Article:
Rafe’s Roundup 31 August

Not much good news around at present. Tasmania made it to the international news in Britain with the Big Sheep. Some light relief: crashing wind turbines and a problem with demolition.

The history of Europe in maps, note especially the consolidation of the Germany from a myriad of princedoms to become the big bully of the 20th century, especially under the influence of their walkover victory over the French in 1879-71.

The trendiest neighbourhoods in the world. Eat your heart out Byron Bay and Carlton.

How to be a good colleague at work.

The joy of worrying about climate change. And the pain of not being alarmed in academia – the strange story of Murry Salby.

Books. The bookshops of Chicago, Scott Fitzgerald books, the evolution of rock/pop music, minimalist book covers.

Around the town. IPA HEY. The Sydney Institute. Australian Taxpayers Alliance, Liberty on the Rocks, the notice board for the ATA: Quadrant on line, Mannkal Foundation, Centre for Independent Studies.

The Black Steam Train, back on deck and running hot on s18.
Gerard Henderson’s Media Watch Dog. Don Aitkin. Jim Rose, feral and utopian!

Sites of interest. Richard Hammer, Free Nation Foundation.
Aust NZ libertarian students.

For nerds. Melvyn Bragg’s radio program. Pessimistic comments by Frank Knight on teaching economics to people who don’t want to learn.

My interest has of late tended to shift from the problems of economic theory, to the question of why people so generally, and the learned elite in particular, choose nonsense instead of sense and shake the dust from their feet at us.

And I also note that the period of my career as an economist has been marked by a series of “movements”-I will not say fads-in economic writing and teaching, consisting largely of attacks on traditional views of the nature and function of economics, in which the term “orthodoxy” commonly appears as a “cuss-word,” an epithet of reproach. The critics, aggressors, have more or less explicitly advocated the abolition of an economics of economic principles and its replacement by almost anything or everything else.

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6 Responses to Rafe’s Roundup 31 August

  1. Badjack

    You forgot steynonline.com
    “The Reformation of Manners” is an interesting read….particularly for Victorian parents of vulnerable children.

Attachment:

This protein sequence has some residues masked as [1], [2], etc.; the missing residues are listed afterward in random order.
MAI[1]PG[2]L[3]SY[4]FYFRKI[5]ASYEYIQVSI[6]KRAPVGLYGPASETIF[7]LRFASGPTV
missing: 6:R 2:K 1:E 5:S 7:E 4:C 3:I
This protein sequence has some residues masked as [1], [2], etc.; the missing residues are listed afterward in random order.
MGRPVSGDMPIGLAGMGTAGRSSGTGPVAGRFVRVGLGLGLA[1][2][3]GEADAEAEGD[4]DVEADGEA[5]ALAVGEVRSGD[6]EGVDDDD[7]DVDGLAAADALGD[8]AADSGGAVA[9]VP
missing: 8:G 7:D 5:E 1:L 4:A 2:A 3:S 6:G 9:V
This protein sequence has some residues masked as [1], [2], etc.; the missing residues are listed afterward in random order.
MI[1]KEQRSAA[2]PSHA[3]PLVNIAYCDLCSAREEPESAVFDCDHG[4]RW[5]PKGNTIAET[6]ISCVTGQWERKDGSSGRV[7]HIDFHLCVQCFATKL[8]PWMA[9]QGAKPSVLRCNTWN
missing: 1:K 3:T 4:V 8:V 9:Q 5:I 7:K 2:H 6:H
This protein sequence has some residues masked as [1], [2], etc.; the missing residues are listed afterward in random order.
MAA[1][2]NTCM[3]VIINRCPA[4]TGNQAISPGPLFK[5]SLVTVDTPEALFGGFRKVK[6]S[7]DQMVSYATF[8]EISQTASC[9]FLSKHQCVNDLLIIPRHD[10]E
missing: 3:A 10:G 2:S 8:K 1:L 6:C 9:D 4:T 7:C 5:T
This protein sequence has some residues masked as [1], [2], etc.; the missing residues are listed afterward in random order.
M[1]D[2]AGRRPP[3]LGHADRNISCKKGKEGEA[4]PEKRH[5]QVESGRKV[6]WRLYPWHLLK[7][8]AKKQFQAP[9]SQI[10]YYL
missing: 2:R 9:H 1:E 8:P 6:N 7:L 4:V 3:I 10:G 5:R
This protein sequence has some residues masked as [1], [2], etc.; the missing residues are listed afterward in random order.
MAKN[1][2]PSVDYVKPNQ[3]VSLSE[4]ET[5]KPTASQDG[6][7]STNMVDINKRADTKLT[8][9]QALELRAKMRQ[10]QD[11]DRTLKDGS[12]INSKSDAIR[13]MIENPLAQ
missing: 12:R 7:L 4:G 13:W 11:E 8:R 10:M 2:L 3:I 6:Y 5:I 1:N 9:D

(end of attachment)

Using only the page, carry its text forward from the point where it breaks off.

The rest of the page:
2. Giorgio

    Just sent an email to Dennis Naphthine ,Victorian Premier protesting Victorias enployment of the Sharp woman from Rotherham UK,who knew of the fithy muslims industrial Rape and sexual abuse of 1400 girls. She must have known in her position therefore she is guilty of complicity.Rally Round Cats,pepper Dennis with emails demanding her removal from Any position near children. Send her back to the Uk to face the fate she deserves.

  3. docket62

    Reprinted from Piers’ blog with authors name: this should be published on Page 2 of every newspaper in Australia…

    Labor’s broken promises.
    7th September, 2013
    PROMISE – “I am an economic conservative, I am committed to balancing the budget” – Kevin Rudd 2007 election
    BROKEN – Labor’s first budget produced a $27.1 billion deficit (double the previous highest ever deficit). The 2009-10 budget deficit was $54.8 billion. The 2010-11 budget deficit was $47.7 billion. The 2011-12 budget deficit was $49.4 billion, in 2012-13 it reached $18.8 billion and on leaving office the 2012-13 budget was heading for a $47 billion deficit
    Net debt predicted to reach $107 billion in 2011-12. Labor increases its debt ceiling from $75 billion to $200 billion in 2009, to $250 billion in 2011, and $300 billion in 2013. That figure was exceeded in 2013 and is now headed for $667 billion over the next ten years.
    PROMISE – Parliament will resume before Christmas and Ministers will not be allowed a Christmas holiday break
    BROKEN – Ministers all have 2007 Christmas holidays and Parliament does not sit until February 12 2008, the latest start in memory
    PROMISE – Labor will deliver fibre to the node broadband with speeds of 100 megabits per second to 98% of Australians beginning by Christmas 2008 at a cost of $4.7 billion
    BROKEN – Labor axed the $900 million Opel contract to deliver wireless broadband to regional Australia and has not delivered fast speeds to any household by Christmas 2009. Labor watered down its promise so that only 90% of Australians would ever get fibre to the home and 2 million Australians in regional areas were excluded from Labor’s promise. The cost of Labor’s scheme had blown out to $43 billion. At the end of 2011 only 2,315 subscribers had been connected to NBN fibre optic cable. When Labor left office in September 2013 a review of the NBN found that only 80,000 premises were connected, less than 3% of the total target and the estimated cost of completing the NBN was now $73 billion